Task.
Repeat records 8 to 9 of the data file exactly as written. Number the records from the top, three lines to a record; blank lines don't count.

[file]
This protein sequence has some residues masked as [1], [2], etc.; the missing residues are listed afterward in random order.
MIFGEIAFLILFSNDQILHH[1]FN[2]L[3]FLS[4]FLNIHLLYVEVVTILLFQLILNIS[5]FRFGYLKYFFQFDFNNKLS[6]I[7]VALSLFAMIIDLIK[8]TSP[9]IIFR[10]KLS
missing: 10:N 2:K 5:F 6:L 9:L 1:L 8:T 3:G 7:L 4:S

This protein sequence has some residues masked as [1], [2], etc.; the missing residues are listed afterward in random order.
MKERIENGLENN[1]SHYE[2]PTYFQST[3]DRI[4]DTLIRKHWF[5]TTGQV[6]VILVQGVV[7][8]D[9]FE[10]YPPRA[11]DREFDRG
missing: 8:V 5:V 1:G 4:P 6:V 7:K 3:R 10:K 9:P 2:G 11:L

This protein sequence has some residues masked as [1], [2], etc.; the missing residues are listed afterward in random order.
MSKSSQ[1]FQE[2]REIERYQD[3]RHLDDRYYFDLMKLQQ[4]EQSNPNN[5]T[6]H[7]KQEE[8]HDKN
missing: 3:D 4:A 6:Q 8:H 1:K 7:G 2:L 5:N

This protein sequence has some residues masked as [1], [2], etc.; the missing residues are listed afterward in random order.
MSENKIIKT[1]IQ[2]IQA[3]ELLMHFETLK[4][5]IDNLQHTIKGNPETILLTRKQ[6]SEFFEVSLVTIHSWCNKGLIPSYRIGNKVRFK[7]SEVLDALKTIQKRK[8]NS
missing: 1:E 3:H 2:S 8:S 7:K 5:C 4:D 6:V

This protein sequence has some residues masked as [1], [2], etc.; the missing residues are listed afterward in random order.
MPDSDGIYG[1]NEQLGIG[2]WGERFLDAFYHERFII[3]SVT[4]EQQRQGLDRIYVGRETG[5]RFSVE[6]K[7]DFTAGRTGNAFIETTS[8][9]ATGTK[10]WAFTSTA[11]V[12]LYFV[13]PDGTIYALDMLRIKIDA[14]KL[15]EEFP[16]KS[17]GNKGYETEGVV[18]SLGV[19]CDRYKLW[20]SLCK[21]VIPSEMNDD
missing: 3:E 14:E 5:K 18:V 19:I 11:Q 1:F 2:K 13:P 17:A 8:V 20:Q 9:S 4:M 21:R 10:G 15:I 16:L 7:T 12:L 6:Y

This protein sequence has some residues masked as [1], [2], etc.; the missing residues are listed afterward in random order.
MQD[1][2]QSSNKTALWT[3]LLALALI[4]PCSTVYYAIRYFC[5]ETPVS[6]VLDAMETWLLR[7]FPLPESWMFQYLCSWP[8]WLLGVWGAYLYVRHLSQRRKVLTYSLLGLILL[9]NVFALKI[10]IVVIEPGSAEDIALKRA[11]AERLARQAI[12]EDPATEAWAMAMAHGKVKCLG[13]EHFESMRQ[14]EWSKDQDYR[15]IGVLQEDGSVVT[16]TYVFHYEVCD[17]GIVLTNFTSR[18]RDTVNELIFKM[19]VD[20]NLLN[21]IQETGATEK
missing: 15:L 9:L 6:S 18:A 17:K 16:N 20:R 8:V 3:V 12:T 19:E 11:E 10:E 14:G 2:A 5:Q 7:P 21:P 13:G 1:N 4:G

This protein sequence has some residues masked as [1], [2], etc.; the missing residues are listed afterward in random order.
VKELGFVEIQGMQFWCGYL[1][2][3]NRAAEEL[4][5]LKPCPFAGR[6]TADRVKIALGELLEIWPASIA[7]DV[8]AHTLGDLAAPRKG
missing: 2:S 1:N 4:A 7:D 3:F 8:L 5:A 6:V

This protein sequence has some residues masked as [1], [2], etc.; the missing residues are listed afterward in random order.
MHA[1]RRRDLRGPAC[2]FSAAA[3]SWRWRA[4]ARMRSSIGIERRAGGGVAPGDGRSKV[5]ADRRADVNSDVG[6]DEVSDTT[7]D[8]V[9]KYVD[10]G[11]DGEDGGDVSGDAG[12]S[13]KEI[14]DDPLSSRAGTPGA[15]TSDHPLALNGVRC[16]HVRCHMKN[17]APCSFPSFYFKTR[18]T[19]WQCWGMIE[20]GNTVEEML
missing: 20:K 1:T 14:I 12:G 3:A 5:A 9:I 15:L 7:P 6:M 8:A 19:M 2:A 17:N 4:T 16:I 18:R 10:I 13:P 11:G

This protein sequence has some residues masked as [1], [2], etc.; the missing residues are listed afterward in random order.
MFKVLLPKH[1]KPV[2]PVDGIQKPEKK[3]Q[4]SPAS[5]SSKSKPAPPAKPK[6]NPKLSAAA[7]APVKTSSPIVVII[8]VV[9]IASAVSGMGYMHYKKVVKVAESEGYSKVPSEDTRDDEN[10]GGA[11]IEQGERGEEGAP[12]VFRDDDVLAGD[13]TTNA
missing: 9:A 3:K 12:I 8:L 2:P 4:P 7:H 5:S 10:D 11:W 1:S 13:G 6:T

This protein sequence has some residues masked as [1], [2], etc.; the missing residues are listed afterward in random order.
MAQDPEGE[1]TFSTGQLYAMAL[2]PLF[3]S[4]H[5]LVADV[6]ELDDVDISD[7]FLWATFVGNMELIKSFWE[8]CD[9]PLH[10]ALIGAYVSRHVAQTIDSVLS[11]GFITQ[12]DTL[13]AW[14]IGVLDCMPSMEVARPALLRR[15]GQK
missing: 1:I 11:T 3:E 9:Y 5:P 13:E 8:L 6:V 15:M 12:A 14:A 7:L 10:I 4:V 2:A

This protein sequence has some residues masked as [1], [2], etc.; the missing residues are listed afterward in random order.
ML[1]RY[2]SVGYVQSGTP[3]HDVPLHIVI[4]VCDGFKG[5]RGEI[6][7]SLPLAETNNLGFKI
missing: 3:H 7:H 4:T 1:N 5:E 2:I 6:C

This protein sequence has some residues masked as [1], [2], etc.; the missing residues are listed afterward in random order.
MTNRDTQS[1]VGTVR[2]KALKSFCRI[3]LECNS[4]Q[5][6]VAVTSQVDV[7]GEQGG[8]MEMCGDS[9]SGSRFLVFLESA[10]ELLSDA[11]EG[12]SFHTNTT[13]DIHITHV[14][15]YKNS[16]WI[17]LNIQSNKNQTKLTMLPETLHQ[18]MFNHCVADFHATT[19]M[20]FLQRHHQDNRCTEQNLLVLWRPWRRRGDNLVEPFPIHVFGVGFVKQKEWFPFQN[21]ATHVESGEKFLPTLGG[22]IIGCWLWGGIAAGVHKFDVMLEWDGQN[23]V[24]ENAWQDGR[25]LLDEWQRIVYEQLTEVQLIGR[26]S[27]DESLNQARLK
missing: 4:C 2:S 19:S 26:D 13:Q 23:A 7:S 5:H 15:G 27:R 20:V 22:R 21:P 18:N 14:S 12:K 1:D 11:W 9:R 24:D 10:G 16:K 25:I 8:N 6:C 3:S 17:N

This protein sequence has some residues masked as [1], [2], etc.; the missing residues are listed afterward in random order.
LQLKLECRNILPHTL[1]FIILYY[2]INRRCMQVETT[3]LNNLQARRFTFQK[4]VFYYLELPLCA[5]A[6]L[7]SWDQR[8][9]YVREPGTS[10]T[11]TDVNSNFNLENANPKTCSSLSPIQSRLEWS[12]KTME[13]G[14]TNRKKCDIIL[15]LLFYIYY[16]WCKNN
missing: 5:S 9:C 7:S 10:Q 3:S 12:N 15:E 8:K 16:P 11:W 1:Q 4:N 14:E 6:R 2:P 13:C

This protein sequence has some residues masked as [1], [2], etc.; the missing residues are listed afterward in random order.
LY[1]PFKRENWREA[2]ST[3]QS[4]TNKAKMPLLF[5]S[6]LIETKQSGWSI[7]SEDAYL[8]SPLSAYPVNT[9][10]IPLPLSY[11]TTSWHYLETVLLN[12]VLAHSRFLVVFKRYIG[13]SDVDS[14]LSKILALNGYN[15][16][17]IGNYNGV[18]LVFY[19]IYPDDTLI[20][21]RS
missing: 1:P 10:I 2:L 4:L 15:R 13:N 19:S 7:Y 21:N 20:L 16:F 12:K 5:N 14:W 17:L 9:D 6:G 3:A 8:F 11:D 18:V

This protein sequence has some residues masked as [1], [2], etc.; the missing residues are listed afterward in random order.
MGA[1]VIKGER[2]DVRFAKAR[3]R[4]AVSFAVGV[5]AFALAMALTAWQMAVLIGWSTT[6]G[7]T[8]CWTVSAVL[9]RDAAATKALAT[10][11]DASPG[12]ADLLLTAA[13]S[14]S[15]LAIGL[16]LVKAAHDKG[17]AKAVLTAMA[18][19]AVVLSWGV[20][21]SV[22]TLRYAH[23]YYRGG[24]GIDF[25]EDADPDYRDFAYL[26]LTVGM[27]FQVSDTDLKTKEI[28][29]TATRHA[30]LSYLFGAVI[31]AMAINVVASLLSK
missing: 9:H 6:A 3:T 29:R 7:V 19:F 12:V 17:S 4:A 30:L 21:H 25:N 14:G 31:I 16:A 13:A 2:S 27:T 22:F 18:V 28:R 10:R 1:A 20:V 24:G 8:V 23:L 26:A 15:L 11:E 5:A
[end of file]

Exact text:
This protein sequence has some residues masked as [1], [2], etc.; the missing residues are listed afterward in random order.
MHA[1]RRRDLRGPAC[2]FSAAA[3]SWRWRA[4]ARMRSSIGIERRAGGGVAPGDGRSKV[5]ADRRADVNSDVG[6]DEVSDTT[7]D[8]V[9]KYVD[10]G[11]DGEDGGDVSGDAG[12]S[13]KEI[14]DDPLSSRAGTPGA[15]TSDHPLALNGVRC[16]HVRCHMKN[17]APCSFPSFYFKTR[18]T[19]WQCWGMIE[20]GNTVEEML
missing: 20:K 1:T 14:I 12:G 3:A 5:A 9:I 15:L 7:P 6:M 8:A 19:M 2:A 17:N 4:T 16:I 18:R 10:I 13:P 11:G

This protein sequence has some residues masked as [1], [2], etc.; the missing residues are listed afterward in random order.
MFKVLLPKH[1]KPV[2]PVDGIQKPEKK[3]Q[4]SPAS[5]SSKSKPAPPAKPK[6]NPKLSAAA[7]APVKTSSPIVVII[8]VV[9]IASAVSGMGYMHYKKVVKVAESEGYSKVPSEDTRDDEN[10]GGA[11]IEQGERGEEGAP[12]VFRDDDVLAGD[13]TTNA
missing: 9:A 3:K 12:I 8:L 2:P 4:P 7:H 5:S 10:D 11:W 1:S 13:G 6:T